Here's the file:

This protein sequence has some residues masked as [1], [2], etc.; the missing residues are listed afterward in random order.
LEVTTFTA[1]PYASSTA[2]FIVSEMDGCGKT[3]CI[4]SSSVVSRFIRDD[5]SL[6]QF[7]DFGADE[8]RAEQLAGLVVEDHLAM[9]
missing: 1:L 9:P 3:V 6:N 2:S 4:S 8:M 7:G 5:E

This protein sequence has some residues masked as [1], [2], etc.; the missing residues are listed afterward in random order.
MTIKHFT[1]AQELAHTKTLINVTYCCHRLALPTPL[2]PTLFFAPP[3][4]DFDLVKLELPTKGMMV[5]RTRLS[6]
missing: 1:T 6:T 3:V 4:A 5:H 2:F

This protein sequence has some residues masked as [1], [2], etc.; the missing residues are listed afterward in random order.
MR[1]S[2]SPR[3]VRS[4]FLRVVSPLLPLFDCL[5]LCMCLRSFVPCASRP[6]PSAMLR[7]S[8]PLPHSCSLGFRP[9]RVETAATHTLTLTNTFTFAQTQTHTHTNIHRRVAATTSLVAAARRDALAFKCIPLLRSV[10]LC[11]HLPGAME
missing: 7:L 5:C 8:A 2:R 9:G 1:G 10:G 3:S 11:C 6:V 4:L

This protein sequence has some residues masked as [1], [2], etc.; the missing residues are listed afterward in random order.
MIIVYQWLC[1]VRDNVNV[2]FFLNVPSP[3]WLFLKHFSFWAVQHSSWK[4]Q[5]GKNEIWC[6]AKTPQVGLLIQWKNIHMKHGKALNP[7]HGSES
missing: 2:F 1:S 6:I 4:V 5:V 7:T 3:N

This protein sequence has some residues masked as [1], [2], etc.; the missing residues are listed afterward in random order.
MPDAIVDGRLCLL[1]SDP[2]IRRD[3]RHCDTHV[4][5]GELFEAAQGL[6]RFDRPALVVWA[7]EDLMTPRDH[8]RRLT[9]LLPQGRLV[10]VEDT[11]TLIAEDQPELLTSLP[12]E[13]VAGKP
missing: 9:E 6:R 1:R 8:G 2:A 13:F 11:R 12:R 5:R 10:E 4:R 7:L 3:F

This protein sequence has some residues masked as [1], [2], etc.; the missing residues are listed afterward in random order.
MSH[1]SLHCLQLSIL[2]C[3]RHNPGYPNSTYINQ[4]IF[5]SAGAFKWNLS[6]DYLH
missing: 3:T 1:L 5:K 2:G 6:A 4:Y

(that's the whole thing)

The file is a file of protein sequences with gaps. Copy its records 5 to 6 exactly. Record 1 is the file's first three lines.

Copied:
This protein sequence has some residues masked as [1], [2], etc.; the missing residues are listed afterward in random order.
MPDAIVDGRLCLL[1]SDP[2]IRRD[3]RHCDTHV[4][5]GELFEAAQGL[6]RFDRPALVVWA[7]EDLMTPRDH[8]RRLT[9]LLPQGRLV[10]VEDT[11]TLIAEDQPELLTSLP[12]E[13]VAGKP
missing: 9:E 6:R 1:R 8:G 2:A 13:F 11:R 12:R 5:R 10:E 4:R 7:L 3:F

This protein sequence has some residues masked as [1], [2], etc.; the missing residues are listed afterward in random order.
MSH[1]SLHCLQLSIL[2]C[3]RHNPGYPNSTYINQ[4]IF[5]SAGAFKWNLS[6]DYLH
missing: 3:T 1:L 5:K 2:G 6:A 4:Y